Young people (in SS's view, that's under 49) almost always end up at a hearing to be awarded benefits. Having your own medical witnesses present at the hearing can make a huge difference. SS has its own physicians on contract who evaluate by reviewing submitted records only. They do not see or interview the person applying for disability, but they may be called to the hearing to testify as an expert witness. This is why it is vital to get your ducks in a row and present extremely thorough evidence.

    Don't be discouraged by an initial denial of benefits. The majority of initial applications by younger individuals are denied . As a young person, one either needs to "meet a listing" or be a death's door to qualify at that level. The SS administrative law judges have more leeway to award benefits .
  7. DDD

    DDD Well-Known Member

    Thanks for the info. On the further information request the emphasis is on seizures (number, frequency, type, manifestation etc.) and then...there is a question that is there like an afterthought. How much alcohol do you drink?

    I am a truthful person. I am not "out to get something for nothing" etc. but if alcoholism deep sixes applications..that is a problem question. The absolutely true valid answer is "I do not know how much easy child/difficult child drinks as due to his short term memory problems he does not recall previous drinks when being offered an alcoholic beverage." Yep, that is evidently true most often. on the other hand there are nights when he buys a bottle with the full intention of drinking the WHOLE thing...and he does.

    The booze impacts the brain cells due to the Traumatic Brain Injury (TBI). The after effect of drinking to excess is never distinguishable from a "black out".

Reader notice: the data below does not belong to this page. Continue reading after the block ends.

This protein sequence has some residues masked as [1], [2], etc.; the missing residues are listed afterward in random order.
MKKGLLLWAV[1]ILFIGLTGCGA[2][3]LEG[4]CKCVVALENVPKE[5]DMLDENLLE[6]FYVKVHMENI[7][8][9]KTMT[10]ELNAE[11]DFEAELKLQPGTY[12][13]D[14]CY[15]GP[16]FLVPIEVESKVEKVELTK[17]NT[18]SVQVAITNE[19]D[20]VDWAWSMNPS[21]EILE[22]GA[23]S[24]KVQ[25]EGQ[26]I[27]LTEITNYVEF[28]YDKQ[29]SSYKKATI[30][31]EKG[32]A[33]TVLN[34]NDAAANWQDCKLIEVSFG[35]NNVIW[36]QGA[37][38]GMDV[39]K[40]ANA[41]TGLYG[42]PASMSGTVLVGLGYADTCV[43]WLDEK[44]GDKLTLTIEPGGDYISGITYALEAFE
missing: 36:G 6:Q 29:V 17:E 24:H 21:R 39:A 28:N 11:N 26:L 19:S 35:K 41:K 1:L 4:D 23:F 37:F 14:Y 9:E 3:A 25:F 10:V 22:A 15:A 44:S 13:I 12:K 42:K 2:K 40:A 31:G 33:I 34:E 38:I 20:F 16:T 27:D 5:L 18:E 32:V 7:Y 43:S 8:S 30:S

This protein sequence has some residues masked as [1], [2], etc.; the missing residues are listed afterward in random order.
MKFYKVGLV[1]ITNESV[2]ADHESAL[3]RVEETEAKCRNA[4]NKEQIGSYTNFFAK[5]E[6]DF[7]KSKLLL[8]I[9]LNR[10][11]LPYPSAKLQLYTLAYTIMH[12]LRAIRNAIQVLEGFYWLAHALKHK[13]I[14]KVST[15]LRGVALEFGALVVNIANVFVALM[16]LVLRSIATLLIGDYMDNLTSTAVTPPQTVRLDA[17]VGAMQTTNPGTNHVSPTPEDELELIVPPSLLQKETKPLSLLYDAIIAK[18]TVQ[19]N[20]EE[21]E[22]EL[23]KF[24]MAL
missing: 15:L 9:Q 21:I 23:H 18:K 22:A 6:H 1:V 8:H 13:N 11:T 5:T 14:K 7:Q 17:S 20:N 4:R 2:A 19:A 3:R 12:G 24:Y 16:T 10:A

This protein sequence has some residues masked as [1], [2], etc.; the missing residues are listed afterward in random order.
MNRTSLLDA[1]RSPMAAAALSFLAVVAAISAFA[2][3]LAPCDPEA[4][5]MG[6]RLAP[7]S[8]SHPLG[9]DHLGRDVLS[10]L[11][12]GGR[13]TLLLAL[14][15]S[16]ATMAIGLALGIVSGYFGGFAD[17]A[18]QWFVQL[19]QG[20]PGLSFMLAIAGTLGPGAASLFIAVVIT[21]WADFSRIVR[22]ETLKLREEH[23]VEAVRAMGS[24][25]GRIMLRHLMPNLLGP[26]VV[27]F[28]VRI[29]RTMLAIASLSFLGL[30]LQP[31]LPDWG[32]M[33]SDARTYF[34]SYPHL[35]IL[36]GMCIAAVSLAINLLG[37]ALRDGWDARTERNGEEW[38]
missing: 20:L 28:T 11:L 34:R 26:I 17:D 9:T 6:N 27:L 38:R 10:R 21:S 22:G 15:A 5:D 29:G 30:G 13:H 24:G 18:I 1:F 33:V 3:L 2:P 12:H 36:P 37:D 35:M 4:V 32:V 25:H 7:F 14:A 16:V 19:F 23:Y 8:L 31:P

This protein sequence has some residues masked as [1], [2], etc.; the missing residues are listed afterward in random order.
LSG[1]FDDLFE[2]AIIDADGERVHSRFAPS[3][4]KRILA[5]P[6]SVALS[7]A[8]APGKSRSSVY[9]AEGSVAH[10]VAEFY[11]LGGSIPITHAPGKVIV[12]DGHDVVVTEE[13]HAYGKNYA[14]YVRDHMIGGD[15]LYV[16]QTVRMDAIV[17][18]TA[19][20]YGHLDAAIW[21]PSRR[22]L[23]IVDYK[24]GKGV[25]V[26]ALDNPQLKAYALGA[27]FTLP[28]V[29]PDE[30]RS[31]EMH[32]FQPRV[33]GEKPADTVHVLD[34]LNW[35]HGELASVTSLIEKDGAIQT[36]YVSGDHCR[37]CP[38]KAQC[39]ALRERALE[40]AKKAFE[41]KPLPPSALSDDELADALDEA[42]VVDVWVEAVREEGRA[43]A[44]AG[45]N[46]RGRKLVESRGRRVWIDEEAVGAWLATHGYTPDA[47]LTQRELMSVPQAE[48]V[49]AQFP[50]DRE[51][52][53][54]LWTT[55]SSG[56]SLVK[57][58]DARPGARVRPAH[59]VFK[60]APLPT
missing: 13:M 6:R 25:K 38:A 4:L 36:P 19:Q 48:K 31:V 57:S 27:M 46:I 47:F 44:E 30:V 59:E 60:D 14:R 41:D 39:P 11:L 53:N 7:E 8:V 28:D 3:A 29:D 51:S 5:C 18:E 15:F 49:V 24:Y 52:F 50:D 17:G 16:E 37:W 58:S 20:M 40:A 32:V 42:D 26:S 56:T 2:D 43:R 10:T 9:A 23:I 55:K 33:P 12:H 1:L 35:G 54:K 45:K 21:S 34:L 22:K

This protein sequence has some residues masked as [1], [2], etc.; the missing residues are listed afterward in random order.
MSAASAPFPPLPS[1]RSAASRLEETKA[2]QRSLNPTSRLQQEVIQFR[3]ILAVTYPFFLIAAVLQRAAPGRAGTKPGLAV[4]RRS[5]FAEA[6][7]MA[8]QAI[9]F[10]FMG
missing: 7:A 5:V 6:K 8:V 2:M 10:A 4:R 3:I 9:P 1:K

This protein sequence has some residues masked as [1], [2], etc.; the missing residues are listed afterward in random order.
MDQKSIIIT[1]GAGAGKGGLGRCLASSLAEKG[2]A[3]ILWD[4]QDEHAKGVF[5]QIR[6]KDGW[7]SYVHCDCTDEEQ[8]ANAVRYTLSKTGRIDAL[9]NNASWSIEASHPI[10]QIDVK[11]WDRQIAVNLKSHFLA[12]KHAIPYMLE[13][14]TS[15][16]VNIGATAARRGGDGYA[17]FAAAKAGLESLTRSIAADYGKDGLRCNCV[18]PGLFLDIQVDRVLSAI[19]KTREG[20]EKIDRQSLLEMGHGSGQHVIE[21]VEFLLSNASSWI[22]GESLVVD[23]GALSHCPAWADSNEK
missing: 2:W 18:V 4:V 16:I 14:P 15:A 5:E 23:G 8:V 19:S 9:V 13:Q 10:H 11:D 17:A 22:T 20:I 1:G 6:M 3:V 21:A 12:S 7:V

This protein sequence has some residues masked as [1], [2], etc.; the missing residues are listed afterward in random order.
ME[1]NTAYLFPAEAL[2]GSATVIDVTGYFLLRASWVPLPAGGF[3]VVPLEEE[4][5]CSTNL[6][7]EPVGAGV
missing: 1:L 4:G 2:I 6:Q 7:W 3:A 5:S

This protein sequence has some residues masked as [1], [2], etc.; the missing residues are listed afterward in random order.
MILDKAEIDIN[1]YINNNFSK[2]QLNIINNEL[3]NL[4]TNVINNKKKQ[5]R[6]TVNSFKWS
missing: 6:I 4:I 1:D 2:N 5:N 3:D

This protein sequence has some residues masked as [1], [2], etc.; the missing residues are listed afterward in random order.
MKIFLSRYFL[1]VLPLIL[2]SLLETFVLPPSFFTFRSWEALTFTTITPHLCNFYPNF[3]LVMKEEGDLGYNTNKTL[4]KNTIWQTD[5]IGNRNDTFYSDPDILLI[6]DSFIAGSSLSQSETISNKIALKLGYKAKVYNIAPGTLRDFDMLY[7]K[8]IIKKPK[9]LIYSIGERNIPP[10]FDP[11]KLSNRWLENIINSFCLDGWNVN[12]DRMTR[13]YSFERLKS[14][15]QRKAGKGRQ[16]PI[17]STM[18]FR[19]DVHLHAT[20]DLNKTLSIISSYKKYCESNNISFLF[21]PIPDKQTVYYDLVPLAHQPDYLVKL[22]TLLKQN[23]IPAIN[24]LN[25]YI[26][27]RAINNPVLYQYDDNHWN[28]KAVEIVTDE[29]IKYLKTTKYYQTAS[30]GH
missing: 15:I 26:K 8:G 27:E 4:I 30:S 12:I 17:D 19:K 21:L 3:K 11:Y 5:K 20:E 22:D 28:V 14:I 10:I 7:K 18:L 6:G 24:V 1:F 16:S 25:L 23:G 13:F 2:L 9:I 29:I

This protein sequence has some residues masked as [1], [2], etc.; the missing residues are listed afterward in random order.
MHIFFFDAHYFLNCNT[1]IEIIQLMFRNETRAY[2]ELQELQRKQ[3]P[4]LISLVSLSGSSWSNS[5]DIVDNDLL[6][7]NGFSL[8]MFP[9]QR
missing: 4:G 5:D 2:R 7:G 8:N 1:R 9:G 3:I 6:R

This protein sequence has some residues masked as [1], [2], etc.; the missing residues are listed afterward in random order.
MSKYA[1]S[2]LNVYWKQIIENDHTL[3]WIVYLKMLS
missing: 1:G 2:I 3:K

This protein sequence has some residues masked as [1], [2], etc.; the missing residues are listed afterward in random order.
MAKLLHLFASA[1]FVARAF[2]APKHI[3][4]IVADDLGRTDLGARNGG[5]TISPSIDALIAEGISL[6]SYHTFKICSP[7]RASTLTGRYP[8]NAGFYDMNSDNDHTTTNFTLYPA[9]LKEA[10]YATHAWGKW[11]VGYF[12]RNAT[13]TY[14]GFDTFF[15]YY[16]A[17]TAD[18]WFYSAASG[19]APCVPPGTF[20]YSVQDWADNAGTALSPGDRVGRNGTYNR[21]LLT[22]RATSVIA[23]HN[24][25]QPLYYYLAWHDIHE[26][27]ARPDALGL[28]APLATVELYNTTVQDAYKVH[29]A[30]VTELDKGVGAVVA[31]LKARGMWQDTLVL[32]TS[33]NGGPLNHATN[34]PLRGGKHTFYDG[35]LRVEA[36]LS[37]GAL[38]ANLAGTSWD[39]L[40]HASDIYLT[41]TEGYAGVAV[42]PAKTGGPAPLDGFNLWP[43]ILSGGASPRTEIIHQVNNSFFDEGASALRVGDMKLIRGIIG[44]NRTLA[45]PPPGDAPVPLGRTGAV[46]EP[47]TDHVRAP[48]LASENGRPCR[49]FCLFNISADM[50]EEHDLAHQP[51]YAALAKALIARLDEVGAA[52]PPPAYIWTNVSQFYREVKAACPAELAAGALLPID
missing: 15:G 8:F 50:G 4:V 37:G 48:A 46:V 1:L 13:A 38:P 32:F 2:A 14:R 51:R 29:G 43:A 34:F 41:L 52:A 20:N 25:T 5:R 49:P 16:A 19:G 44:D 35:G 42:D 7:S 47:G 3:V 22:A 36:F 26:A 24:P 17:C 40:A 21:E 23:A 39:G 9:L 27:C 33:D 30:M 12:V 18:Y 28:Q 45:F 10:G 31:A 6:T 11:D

His impulsiveness is extreme due to the frontal lobe damage. His cognitive deficits prevent mature analysis. He memory issues add to his inappropriate choices.

    I can barely sort through it myself and make sense of the picture. It is going to be more than challenging to present it. If he sets out to do the laundry for the family........he never gets past load two. If he comes to my store to help out...he can't maintain his focus for twenty minutes at a time and has to walk around, have a cigarette, watch traffic.

    He IS disabled but how to get his qualified is the 64 million dollar question. I guess I'll just do my best and be prepared to reapply if turned down.. Thanks everyone. DDD
  8. DammitJanet

    DammitJanet Well-Known Member Staff Member

    DDD...do you have a lawyer for him? If you want I can recommend the lawyer that I used. He works nationally and is based in Atlanta. I know he did an excellent job for me and I would feel good to recommend him to someone else.

    The cost of the lawyer comes out of the end of the disability award. You dont pay upfront. The most they can get is $5300 or 1/4 of the award.

    Just say the word and I will find the name and number again.